“It’s criminal that we allow penny games to have a 12 percent hold. Nothing can alienate a customer quicker than that. Casinos think that customers won’t know the difference between a six percent and a 12 percent hold and we’ll get them out quickly. They are right; customers do get out and spend their money on cruise ships and other activities.”
The phenomenon extends to table games side, where the most popular payout, unless you’re playing a $25 or $50 bet, is 6:5 for blackjack. “How much does that cost the customer?” asked Meczka. “If I was getting paid 3:2 and I had $10 bet, I received $15 back. Fair enough. Now if I have $10 bet I get $12 back. So I’m out $3 and you’re realizing 30 percent less profit. How long can this continue? Not long. People aren’t going to play. Another thing that has occurred is operator greed with many table games, including the new carnival games such as pai gow bonus rounds, which have 40 percent holds. You can’t keep a customer going if they keep on getting beat in that fashion.”
THE WORST MISTAKE YOU CAN MAKE
“The customer won’t know the difference between six percent and 12 percent; everyone who feels that has got this wrong,” said Curtis, quoting a school of thought that many casino operators at least covertly, and often openly, embrace.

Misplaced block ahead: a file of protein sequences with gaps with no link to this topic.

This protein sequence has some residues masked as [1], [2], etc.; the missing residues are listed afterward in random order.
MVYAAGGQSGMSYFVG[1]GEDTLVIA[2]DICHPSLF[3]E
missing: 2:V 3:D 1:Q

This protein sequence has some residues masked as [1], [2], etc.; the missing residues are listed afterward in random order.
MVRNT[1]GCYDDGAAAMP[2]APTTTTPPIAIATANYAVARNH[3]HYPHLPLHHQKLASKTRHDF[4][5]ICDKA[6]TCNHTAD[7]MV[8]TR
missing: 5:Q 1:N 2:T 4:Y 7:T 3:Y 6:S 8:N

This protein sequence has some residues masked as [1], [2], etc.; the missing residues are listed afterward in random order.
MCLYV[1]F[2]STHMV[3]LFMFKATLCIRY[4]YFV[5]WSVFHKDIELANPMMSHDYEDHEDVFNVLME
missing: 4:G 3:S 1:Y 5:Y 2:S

“I’m not a Gary Loveman hater; I got to meet him a couple of times and he’s a brilliant guy,” said Curtis. “But he made a real mistake when he said in that book, ‘the customer can’t feel the difference, so who cares?’ Let me explain to you how it works: We put a customer here and he plays two different games. One is six percent and one’s 12 percent. Loveman is correct; the player will not be able to peg the hold percentage. He’ll be wrong almost as often as he is right. But he will get a result, and that result will be dictated by the probability of the game he is playing.
“He will take that result home and out to the marketplace, as will hundreds of thousands of other players. They will all land on their respective points on the bell curve and they will get the exact collective experience that you don’t think they’re getting. They will be able to tell, as a single entity, that this is the casino that has 12 percent hold and this is the casino that has six percent. And they will talk about it, write about it, blog about it and there will be word-of-mouth. There will be a slow and steady exit from the tighter property and approach to the looser one. It’s math.”
Both Curtis and Meczka recommend looser machines accompanied by heavy advertising as a way to win back the affections of worthwhile decliners and defectors, and in Curtis’ case, he actually has a real-world success story to back it up.